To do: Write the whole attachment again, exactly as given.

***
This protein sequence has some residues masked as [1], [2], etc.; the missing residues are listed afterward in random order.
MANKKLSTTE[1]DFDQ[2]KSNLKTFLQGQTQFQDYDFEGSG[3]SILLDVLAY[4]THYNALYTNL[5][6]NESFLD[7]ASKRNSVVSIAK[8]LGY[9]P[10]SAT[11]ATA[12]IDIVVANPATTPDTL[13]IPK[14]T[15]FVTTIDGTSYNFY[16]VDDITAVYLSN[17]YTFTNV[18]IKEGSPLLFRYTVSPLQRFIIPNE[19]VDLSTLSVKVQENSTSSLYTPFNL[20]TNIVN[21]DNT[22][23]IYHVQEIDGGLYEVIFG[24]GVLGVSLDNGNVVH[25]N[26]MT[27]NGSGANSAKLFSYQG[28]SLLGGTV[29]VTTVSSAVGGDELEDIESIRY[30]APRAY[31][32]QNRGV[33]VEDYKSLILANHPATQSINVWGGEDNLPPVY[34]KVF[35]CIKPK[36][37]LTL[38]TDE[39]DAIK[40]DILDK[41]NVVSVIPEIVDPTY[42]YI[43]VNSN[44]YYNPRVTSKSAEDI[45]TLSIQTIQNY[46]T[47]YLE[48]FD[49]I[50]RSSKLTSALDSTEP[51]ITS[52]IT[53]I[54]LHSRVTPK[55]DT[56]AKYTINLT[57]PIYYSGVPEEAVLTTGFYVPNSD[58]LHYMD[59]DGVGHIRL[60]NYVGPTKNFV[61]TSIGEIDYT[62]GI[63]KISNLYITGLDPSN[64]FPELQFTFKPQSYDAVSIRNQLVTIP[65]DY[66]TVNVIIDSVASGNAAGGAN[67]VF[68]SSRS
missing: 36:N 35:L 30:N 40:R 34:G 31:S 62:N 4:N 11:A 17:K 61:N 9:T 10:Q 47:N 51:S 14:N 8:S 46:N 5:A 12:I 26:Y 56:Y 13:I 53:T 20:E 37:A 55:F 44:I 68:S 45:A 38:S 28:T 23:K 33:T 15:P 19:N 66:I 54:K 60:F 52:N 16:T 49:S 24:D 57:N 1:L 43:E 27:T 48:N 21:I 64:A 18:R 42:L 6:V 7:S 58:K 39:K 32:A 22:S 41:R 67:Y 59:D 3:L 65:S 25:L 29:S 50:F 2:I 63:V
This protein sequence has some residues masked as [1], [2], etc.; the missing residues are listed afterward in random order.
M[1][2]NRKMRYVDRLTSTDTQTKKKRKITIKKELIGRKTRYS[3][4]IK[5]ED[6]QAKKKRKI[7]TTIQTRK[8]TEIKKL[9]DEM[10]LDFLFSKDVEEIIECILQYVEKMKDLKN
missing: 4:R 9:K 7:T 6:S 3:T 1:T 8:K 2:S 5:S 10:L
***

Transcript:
This protein sequence has some residues masked as [1], [2], etc.; the missing residues are listed afterward in random order.
MANKKLSTTE[1]DFDQ[2]KSNLKTFLQGQTQFQDYDFEGSG[3]SILLDVLAY[4]THYNALYTNL[5][6]NESFLD[7]ASKRNSVVSIAK[8]LGY[9]P[10]SAT[11]ATA[12]IDIVVANPATTPDTL[13]IPK[14]T[15]FVTTIDGTSYNFY[16]VDDITAVYLSN[17]YTFTNV[18]IKEGSPLLFRYTVSPLQRFIIPNE[19]VDLSTLSVKVQENSTSSLYTPFNL[20]TNIVN[21]DNT[22][23]IYHVQEIDGGLYEVIFG[24]GVLGVSLDNGNVVH[25]N[26]MT[27]NGSGANSAKLFSYQG[28]SLLGGTV[29]VTTVSSAVGGDELEDIESIRY[30]APRAY[31][32]QNRGV[33]VEDYKSLILANHPATQSINVWGGEDNLPPVY[34]KVF[35]CIKPK[36][37]LTL[38]TDE[39]DAIK[40]DILDK[41]NVVSVIPEIVDPTY[42]YI[43]VNSN[44]YYNPRVTSKSAEDI[45]TLSIQTIQNY[46]T[47]YLE[48]FD[49]I[50]RSSKLTSALDSTEP[51]ITS[52]IT[53]I[54]LHSRVTPK[55]DT[56]AKYTINLT[57]PIYYSGVPEEAVLTTGFYVPNSD[58]LHYMD[59]DGVGHIRL[60]NYVGPTKNFV[61]TSIGEIDYT[62]GI[63]KISNLYITGLDPSN[64]FPELQFTFKPQSYDAVSIRNQLVTIP[65]DY[66]TVNVIIDSVASGNAAGGAN[67]VF[68]SSRS
missing: 36:N 35:L 30:N 40:R 34:G 31:S 62:N 4:N 11:A 17:K 61:N 9:T 10:Q 47:N 51:S 14:N 8:S 46:N 5:A 12:I 26:Y 56:Y 13:I 53:T 20:E 37:A 55:F 44:I 68:S 45:A 38:S 28:T 23:K 33:T 15:P 19:N 66:I 54:K 60:F 52:N 16:T 49:S 24:D 57:N 1:L 43:E 27:T 48:N 21:I 64:A 18:R 42:L 6:V 7:S 58:K 39:K 32:A 22:S 41:R 67:Y 59:D 3:L 65:S 25:L 29:S 50:F 2:I 63:V
This protein sequence has some residues masked as [1], [2], etc.; the missing residues are listed afterward in random order.
M[1][2]NRKMRYVDRLTSTDTQTKKKRKITIKKELIGRKTRYS[3][4]IK[5]ED[6]QAKKKRKI[7]TTIQTRK[8]TEIKKL[9]DEM[10]LDFLFSKDVEEIIECILQYVEKMKDLKN
missing: 4:R 9:K 7:T 6:S 3:T 1:T 8:K 2:S 5:S 10:L